Two numbers are relatively prime if they have no common divisors except 1. It also means that the numbers have no prime factor in common.

The probability that a number is divisible by $2$ is $1/2$.

The probability that two numbers are both divisible by $2$ is $(\frac{1}{2}) .\frac{1}{2} = \frac{1}{2^2}$.
And thus, probability that neither of the two numbers are divisible by $2$ is $(1 - \frac{1}{2^2})$

Similarly, probability that neither of the two numbers are divisible by $3$ is $(1-\frac{1}{3^2})$

Thus the probability that neither of the two numbers are divisible by any of the prime numbers is
$$
P(Relatively Prime) = (1-\frac{1}{2^2}).(1-\frac{1}{3^2}).(1-\frac{1}{5^2}).(1-\frac{1}{7^2})...
$$
**However**, this is the minimum probability limit for any two numbers being relatively prime.

"Wait, but that's an infinite product. What am I gonna do with that big product?"

We'll see.

Let's intruduce an infinite sum, $$ S = \frac{1}{1^2} + \frac{1}{2^2} + \frac{1}{3^2} + \frac{1}{4^2} + \frac{1}{5^2} + ... $$ Multiplying both sides by $\frac{1}{2^2}$,

$$ \frac{1}{2^2}.S = \frac{1}{2^2}.\frac{1}{1^2} + \frac{1}{2^2}.\frac{1}{2^2} + \frac{1}{2^2}.\frac{1}{3^2} + \frac{1}{2^2}.\frac{1}{4^2} + \frac{1}{2^2}.\frac{1}{5^2} + ... $$ $$ \frac{1}{2^2}.S = \frac{1}{2^2} + \frac{1}{4^2} + \frac{1}{6^2} +\frac{1}{8^2} +\frac{1}{10^2} + ... $$

Subtracting the last term from $S$, $$(1 - \frac{1}{2^2}).S = 1 + (\frac{1}{2^2} - \frac{1}{2^2}) + \frac{1}{3^2} + (\frac{1}{4^2} - \frac{1}{4^2}) + \frac{1}{5^2} + ...$$

$$S_1 = (1 - \frac{1}{2^2}).S = 1 + \frac{1}{3^2} + \frac{1}{5^2} + \frac{1}{7^2} + \frac{1}{9^2} ...$$

All the multiples of 2 are gone.

Now, multiply $S_1$ by $\frac{1}{3^2}$. $$ \frac{1}{3^2}.S_1 = \frac{1}{3^2}.1 + \frac{1}{3^2}.\frac{1}{3^2} + \frac{1}{3^2}.\frac{1}{5^2} + \frac{1}{3^2}.\frac{1}{7^2} ... $$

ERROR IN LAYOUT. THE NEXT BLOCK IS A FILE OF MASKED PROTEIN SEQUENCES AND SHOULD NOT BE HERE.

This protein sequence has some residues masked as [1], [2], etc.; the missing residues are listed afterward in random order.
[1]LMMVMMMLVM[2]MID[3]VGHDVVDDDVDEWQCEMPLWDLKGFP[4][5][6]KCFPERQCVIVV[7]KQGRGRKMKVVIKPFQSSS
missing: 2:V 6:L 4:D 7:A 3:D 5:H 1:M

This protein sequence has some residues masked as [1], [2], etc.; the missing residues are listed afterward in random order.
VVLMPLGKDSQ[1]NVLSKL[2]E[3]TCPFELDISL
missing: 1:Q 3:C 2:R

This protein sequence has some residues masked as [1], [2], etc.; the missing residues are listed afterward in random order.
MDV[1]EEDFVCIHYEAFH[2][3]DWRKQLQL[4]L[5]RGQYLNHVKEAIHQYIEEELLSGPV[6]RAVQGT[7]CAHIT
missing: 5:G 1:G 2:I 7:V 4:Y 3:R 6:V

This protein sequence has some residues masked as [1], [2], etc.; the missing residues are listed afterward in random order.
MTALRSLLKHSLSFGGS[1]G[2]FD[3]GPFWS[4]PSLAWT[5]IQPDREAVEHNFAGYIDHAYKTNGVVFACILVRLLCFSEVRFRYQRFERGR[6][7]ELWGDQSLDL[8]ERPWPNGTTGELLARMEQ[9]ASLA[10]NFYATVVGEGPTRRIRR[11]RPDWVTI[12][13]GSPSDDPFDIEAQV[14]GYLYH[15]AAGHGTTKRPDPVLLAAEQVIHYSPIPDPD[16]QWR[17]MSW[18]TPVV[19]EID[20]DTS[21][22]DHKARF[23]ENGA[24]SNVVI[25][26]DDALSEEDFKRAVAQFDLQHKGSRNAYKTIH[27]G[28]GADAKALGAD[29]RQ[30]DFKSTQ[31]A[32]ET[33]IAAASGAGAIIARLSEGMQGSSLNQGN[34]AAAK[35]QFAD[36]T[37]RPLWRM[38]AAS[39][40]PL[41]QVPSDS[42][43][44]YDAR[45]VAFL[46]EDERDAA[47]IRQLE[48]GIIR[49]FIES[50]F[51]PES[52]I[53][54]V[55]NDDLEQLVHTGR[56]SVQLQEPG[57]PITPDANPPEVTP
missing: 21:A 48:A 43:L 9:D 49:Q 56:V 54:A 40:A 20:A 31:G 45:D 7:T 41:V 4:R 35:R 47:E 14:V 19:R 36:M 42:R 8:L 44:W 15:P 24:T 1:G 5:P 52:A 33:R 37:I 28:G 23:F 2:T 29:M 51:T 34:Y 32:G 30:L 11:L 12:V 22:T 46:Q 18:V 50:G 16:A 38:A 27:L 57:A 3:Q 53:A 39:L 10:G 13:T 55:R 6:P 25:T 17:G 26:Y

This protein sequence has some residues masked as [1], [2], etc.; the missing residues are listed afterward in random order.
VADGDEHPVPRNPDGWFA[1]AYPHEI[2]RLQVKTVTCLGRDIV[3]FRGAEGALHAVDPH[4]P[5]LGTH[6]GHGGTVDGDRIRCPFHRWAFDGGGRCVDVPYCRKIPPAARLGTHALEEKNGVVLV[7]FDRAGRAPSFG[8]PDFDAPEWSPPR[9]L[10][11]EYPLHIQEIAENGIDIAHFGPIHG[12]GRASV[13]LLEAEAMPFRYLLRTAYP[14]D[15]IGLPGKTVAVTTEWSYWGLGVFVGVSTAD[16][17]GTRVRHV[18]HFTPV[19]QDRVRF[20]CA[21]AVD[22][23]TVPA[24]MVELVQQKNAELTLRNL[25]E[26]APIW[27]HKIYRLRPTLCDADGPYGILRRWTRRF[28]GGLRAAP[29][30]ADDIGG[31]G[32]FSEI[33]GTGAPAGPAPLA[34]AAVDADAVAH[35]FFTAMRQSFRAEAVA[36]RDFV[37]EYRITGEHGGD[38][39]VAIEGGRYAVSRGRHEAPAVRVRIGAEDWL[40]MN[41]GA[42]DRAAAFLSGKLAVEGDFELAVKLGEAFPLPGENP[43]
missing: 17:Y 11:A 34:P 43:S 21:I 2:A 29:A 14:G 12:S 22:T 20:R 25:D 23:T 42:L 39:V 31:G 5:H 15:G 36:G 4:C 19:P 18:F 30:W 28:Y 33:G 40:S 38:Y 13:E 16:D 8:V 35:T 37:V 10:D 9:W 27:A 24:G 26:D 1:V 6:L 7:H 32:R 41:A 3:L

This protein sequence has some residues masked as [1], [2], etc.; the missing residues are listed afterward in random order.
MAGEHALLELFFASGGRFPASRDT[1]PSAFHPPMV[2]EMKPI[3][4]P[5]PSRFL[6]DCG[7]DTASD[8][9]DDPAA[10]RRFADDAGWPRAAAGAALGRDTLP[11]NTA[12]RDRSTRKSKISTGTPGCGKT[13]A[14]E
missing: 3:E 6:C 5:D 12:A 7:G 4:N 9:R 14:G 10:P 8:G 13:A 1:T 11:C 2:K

Subtracting the last term from $S_1$. $$ (1 - \frac{1}{3^2}).S_1 = 1 + \frac{1}{5^2} + \frac{1}{7^2} + (\frac{1}{9^2} - \frac{1}{9^2}) + ... $$ $$ (1 - \frac{1}{3^2}).S_1 = 1 + \frac{1}{5^2} + \frac{1}{7^2} + \frac{1}{11^2} + ... + \frac{1}{23^2} + \frac{1}{25^2} + ... $$ $$ (1 - \frac{1}{3^2}).(1 - \frac{1}{2^2}).S = 1 + \frac{1}{5^2} + \frac{1}{7^2} + \frac{1}{11^2} + ... + \frac{1}{23^2} + \frac{1}{25^2} + ... $$

All the remaining multiples of 3 are gone.

If we continue this with all the prime numbers, all the terms on the right are gone except 1. $$ S.(1 - \frac{1}{2^2}).(1 - \frac{1}{3^2})(1 - \frac{1}{5^2})(1 - \frac{1}{7^2})(1 - \frac{1}{11^2})... = 1 $$ So, $$ S = \frac{1}{(1 - \frac{1}{2^2}).(1 - \frac{1}{3^2})(1 - \frac{1}{5^2})(1 - \frac{1}{7^2})(1 - \frac{1}{11^2})...} $$ $$ (1 - \frac{1}{2^2})(1 - \frac{1}{3^2})(1 - \frac{1}{5^2})(1 - \frac{1}{7^2})(1 - \frac{1}{11^2})... = \frac{1}{S} $$ At the beginning, we defined $$ S = \frac{1}{1^2} + \frac{1}{2^2} + \frac{1}{3^2} + \frac{1}{4^2} + \frac{1}{5^2} + ... $$ This is a very famous sum defined as, $$ \zeta(2) = \frac{1}{1^2} + \frac{1}{2^2} + \frac{1}{3^2} + \frac{1}{4^2} + \frac{1}{5^2} + ... $$ The very beautiful symbol $\zeta$ is called Reimann Zeta Function named after the mathematician Bernhard Riemann. It is defined for all complex numbers as, $$ \zeta(s) = \frac{1}{1^s} + \frac{1}{2^s} + \frac{1}{3^s} + \frac{1}{4^s} + \frac{1}{5^s} + ... $$ where $s$ is a complex number.

It might be surprising, but it is true that $$ \zeta(2) = \frac{\pi^2}{6} $$ The proof to this fact is here.

So, going back to our original question, $$ P(Relatively Prime) = (1-\frac{1}{2^2}).(1-\frac{1}{3^2}).(1-\frac{1}{5^2}).(1-\frac{1}{7^2})... $$ $$ P(Relatively Prime) = \frac{1}{\zeta(2)} $$ $$ P(Relatively Prime) = \frac{1}{\frac{\pi^2}{6}} $$ $$ P(Relatively Prime) = \frac{6}{\pi^2} $$

There we go!! Probability that any two numbers are relatively prime to each other is not a very complicated expression.

*[July 04 2019, Patan Dhoka]*